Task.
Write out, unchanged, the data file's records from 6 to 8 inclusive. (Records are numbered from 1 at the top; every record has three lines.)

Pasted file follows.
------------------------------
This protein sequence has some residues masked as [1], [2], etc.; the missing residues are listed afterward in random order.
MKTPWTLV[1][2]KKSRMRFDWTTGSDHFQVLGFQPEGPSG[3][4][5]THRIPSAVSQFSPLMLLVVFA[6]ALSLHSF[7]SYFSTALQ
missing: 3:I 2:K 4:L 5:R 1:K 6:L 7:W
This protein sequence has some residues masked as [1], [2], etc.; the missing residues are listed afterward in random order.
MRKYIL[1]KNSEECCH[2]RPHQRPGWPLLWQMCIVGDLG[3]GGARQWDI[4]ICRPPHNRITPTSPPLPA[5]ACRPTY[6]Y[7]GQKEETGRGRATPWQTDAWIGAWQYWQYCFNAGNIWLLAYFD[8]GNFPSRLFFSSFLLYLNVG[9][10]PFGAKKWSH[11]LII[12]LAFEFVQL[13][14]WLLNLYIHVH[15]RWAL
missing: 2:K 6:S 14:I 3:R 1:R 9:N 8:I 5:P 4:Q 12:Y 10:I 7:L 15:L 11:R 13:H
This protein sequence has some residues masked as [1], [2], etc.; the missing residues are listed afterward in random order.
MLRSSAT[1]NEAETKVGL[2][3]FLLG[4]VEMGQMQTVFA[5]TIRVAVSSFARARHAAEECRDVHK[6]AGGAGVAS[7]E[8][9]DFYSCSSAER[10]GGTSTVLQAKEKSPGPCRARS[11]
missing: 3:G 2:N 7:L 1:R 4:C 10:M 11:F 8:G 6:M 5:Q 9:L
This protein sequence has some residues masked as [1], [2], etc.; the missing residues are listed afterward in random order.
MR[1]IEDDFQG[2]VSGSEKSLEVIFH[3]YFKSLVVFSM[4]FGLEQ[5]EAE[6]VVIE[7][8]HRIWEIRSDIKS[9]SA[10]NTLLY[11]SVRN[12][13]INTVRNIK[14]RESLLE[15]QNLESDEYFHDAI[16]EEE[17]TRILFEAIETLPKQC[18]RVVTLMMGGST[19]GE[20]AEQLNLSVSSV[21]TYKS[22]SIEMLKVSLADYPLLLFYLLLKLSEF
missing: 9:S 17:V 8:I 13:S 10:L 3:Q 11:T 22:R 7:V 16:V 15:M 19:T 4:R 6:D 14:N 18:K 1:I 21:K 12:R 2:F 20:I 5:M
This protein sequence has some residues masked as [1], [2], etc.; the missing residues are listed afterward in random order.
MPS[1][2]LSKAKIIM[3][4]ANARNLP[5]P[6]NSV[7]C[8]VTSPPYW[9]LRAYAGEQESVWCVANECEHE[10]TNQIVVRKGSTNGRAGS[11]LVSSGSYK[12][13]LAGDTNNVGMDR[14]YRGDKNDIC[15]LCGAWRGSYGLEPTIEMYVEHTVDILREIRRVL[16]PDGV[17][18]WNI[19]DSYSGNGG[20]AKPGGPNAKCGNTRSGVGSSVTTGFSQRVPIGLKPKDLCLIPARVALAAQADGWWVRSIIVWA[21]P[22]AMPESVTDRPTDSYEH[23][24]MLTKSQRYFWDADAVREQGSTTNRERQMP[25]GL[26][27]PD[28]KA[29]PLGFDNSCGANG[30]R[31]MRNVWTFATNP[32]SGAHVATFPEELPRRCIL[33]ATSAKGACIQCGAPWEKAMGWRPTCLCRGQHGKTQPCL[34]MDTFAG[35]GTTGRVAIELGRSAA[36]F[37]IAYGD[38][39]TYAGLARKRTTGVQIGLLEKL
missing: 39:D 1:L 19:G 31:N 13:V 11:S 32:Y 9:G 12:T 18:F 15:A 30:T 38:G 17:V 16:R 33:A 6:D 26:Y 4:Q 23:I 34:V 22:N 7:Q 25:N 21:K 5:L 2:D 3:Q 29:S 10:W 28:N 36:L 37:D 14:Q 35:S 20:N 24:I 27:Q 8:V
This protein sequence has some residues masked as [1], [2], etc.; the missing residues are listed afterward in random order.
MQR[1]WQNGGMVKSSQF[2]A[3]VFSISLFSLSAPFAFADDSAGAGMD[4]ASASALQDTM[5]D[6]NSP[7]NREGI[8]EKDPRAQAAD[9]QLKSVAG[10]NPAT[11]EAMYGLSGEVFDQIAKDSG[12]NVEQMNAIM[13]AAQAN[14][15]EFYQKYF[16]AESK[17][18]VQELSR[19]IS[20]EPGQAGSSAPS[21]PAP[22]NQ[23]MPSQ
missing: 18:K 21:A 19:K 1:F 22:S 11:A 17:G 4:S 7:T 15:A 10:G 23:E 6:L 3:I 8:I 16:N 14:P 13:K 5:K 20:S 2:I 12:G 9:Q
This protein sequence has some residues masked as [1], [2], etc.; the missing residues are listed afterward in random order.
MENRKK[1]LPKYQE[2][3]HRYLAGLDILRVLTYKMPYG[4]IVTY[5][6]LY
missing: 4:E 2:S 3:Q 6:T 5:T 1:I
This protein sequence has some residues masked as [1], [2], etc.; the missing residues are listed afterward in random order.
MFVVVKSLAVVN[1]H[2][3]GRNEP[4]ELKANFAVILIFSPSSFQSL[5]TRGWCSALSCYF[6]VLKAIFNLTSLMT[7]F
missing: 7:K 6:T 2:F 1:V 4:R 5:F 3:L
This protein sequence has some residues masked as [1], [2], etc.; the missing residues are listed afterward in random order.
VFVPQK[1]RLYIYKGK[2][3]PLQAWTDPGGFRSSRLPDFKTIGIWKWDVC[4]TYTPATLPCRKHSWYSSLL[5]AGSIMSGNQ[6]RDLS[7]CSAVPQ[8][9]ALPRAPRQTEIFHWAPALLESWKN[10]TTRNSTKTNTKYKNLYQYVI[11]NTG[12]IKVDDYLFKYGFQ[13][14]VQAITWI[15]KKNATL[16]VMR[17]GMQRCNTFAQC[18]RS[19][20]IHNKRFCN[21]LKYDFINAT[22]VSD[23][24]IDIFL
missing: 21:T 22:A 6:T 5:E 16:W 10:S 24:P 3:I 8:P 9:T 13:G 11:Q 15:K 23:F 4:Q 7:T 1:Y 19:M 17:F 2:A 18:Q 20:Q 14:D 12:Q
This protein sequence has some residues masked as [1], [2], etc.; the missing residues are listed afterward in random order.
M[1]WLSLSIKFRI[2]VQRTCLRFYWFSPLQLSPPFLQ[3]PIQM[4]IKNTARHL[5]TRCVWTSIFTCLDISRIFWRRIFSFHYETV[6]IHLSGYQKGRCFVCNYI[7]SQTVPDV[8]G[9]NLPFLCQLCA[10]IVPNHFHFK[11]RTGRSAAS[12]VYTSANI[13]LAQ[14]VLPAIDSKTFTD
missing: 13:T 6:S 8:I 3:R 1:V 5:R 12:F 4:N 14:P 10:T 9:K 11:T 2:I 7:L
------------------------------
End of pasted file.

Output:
This protein sequence has some residues masked as [1], [2], etc.; the missing residues are listed afterward in random order.
MQR[1]WQNGGMVKSSQF[2]A[3]VFSISLFSLSAPFAFADDSAGAGMD[4]ASASALQDTM[5]D[6]NSP[7]NREGI[8]EKDPRAQAAD[9]QLKSVAG[10]NPAT[11]EAMYGLSGEVFDQIAKDSG[12]NVEQMNAIM[13]AAQAN[14][15]EFYQKYF[16]AESK[17][18]VQELSR[19]IS[20]EPGQAGSSAPS[21]PAP[22]NQ[23]MPSQ
missing: 18:K 21:A 19:K 1:F 22:S 11:A 17:G 4:S 7:T 15:A 10:G 23:E 6:L 3:I 8:I 16:N 14:P 13:K 5:K 20:S 2:I 12:G 9:Q
This protein sequence has some residues masked as [1], [2], etc.; the missing residues are listed afterward in random order.
MENRKK[1]LPKYQE[2][3]HRYLAGLDILRVLTYKMPYG[4]IVTY[5][6]LY
missing: 4:E 2:S 3:Q 6:T 5:T 1:I
This protein sequence has some residues masked as [1], [2], etc.; the missing residues are listed afterward in random order.
MFVVVKSLAVVN[1]H[2][3]GRNEP[4]ELKANFAVILIFSPSSFQSL[5]TRGWCSALSCYF[6]VLKAIFNLTSLMT[7]F
missing: 7:K 6:T 2:F 1:V 4:R 5:F 3:L